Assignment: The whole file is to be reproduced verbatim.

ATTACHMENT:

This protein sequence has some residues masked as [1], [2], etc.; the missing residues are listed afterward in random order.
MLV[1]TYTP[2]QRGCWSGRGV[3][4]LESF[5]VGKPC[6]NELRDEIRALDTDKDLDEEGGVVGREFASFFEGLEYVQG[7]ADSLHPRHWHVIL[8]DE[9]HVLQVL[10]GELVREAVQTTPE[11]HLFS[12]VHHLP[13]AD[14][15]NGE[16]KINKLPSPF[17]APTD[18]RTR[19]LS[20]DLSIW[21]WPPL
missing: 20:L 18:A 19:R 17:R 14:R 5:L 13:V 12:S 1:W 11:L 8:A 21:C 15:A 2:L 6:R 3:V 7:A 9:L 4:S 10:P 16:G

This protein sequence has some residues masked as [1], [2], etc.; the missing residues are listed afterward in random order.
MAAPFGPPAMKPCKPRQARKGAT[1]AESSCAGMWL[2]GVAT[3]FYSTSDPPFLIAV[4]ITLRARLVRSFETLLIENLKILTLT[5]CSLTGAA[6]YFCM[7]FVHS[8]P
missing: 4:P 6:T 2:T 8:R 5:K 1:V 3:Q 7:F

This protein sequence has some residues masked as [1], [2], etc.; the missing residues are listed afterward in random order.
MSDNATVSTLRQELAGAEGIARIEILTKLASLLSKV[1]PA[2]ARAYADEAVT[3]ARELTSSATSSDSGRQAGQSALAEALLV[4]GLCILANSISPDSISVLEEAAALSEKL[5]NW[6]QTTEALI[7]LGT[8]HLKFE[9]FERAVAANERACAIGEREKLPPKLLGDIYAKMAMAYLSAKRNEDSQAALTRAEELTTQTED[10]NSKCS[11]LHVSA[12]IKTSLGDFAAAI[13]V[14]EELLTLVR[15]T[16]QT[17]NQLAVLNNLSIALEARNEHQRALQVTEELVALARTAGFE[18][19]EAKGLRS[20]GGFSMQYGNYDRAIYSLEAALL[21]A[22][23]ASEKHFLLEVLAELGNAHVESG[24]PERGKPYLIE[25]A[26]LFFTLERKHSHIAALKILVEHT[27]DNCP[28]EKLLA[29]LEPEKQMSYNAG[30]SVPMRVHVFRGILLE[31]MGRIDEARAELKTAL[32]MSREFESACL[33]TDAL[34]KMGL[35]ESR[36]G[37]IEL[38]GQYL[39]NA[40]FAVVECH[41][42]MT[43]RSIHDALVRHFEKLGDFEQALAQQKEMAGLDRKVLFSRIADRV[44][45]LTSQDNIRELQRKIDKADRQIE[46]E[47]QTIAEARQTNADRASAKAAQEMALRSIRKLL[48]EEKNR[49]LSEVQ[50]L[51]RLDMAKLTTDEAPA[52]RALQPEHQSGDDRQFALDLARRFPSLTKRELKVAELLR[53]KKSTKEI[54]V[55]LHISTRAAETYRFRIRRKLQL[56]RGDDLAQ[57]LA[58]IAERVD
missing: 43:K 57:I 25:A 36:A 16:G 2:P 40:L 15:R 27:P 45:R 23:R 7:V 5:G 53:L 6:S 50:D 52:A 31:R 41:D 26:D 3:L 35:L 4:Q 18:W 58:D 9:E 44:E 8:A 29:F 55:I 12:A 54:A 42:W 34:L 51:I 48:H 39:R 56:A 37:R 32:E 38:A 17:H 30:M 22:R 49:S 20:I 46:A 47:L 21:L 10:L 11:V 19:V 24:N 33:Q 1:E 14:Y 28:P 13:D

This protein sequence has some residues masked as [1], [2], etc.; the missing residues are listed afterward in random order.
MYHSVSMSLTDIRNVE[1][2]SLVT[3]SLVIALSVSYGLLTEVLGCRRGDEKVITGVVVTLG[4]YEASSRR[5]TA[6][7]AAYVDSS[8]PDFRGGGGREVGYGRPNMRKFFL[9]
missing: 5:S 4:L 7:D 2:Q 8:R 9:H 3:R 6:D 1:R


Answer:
This protein sequence has some residues masked as [1], [2], etc.; the missing residues are listed afterward in random order.
MLV[1]TYTP[2]QRGCWSGRGV[3][4]LESF[5]VGKPC[6]NELRDEIRALDTDKDLDEEGGVVGREFASFFEGLEYVQG[7]ADSLHPRHWHVIL[8]DE[9]HVLQVL[10]GELVREAVQTTPE[11]HLFS[12]VHHLP[13]AD[14][15]NGE[16]KINKLPSPF[17]APTD[18]RTR[19]LS[20]DLSIW[21]WPPL
missing: 20:L 18:A 19:R 17:R 14:R 5:L 13:V 12:S 1:W 11:L 8:A 21:C 15:A 2:L 6:R 3:V 7:A 9:L 4:S 10:P 16:G

This protein sequence has some residues masked as [1], [2], etc.; the missing residues are listed afterward in random order.
MAAPFGPPAMKPCKPRQARKGAT[1]AESSCAGMWL[2]GVAT[3]FYSTSDPPFLIAV[4]ITLRARLVRSFETLLIENLKILTLT[5]CSLTGAA[6]YFCM[7]FVHS[8]P
missing: 4:P 6:T 2:T 8:R 5:K 1:V 3:Q 7:F

This protein sequence has some residues masked as [1], [2], etc.; the missing residues are listed afterward in random order.
MSDNATVSTLRQELAGAEGIARIEILTKLASLLSKV[1]PA[2]ARAYADEAVT[3]ARELTSSATSSDSGRQAGQSALAEALLV[4]GLCILANSISPDSISVLEEAAALSEKL[5]NW[6]QTTEALI[7]LGT[8]HLKFE[9]FERAVAANERACAIGEREKLPPKLLGDIYAKMAMAYLSAKRNEDSQAALTRAEELTTQTED[10]NSKCS[11]LHVSA[12]IKTSLGDFAAAI[13]V[14]EELLTLVR[15]T[16]QT[17]NQLAVLNNLSIALEARNEHQRALQVTEELVALARTAGFE[18][19]EAKGLRS[20]GGFSMQYGNYDRAIYSLEAALL[21]A[22][23]ASEKHFLLEVLAELGNAHVESG[24]PERGKPYLIE[25]A[26]LFFTLERKHSHIAALKILVEHT[27]DNCP[28]EKLLA[29]LEPEKQMSYNAG[30]SVPMRVHVFRGILLE[31]MGRIDEARAELKTAL[32]MSREFESACL[33]TDAL[34]KMGL[35]ESR[36]G[37]IEL[38]GQYL[39]NA[40]FAVVECH[41][42]MT[43]RSIHDALVRHFEKLGDFEQALAQQKEMAGLDRKVLFSRIADRV[44][45]LTSQDNIRELQRKIDKADRQIE[46]E[47]QTIAEARQTNADRASAKAAQEMALRSIRKLL[48]EEKNR[49]LSEVQ[50]L[51]RLDMAKLTTDEAPA[52]RALQPEHQSGDDRQFALDLARRFPSLTKRELKVAELLR[53]KKSTKEI[54]V[55]LHISTRAAETYRFRIRRKLQL[56]RGDDLAQ[57]LA[58]IAERVD
missing: 43:K 57:I 25:A 36:A 16:G 2:P 40:L 15:R 27:P 45:R 23:R 7:V 5:G 53:L 6:S 50:D 52:A 31:R 41:D 26:D 3:L 35:L 4:Q 18:W 58:D 9:E 44:E 8:A 29:F 55:I 12:A 54:A 42:W 34:L 51:I 48:H 39:R 56:A 37:R 32:E 38:A 17:H 30:M 22:R 49:S 20:I 46:A 47:L 21:L 10:L 11:V 19:V 24:N 33:Q 1:E 14:Y 28:P 13:D

This protein sequence has some residues masked as [1], [2], etc.; the missing residues are listed afterward in random order.
MYHSVSMSLTDIRNVE[1][2]SLVT[3]SLVIALSVSYGLLTEVLGCRRGDEKVITGVVVTLG[4]YEASSRR[5]TA[6][7]AAYVDSS[8]PDFRGGGGREVGYGRPNMRKFFL[9]
missing: 5:S 4:L 7:D 2:Q 8:R 9:H 3:R 6:D 1:R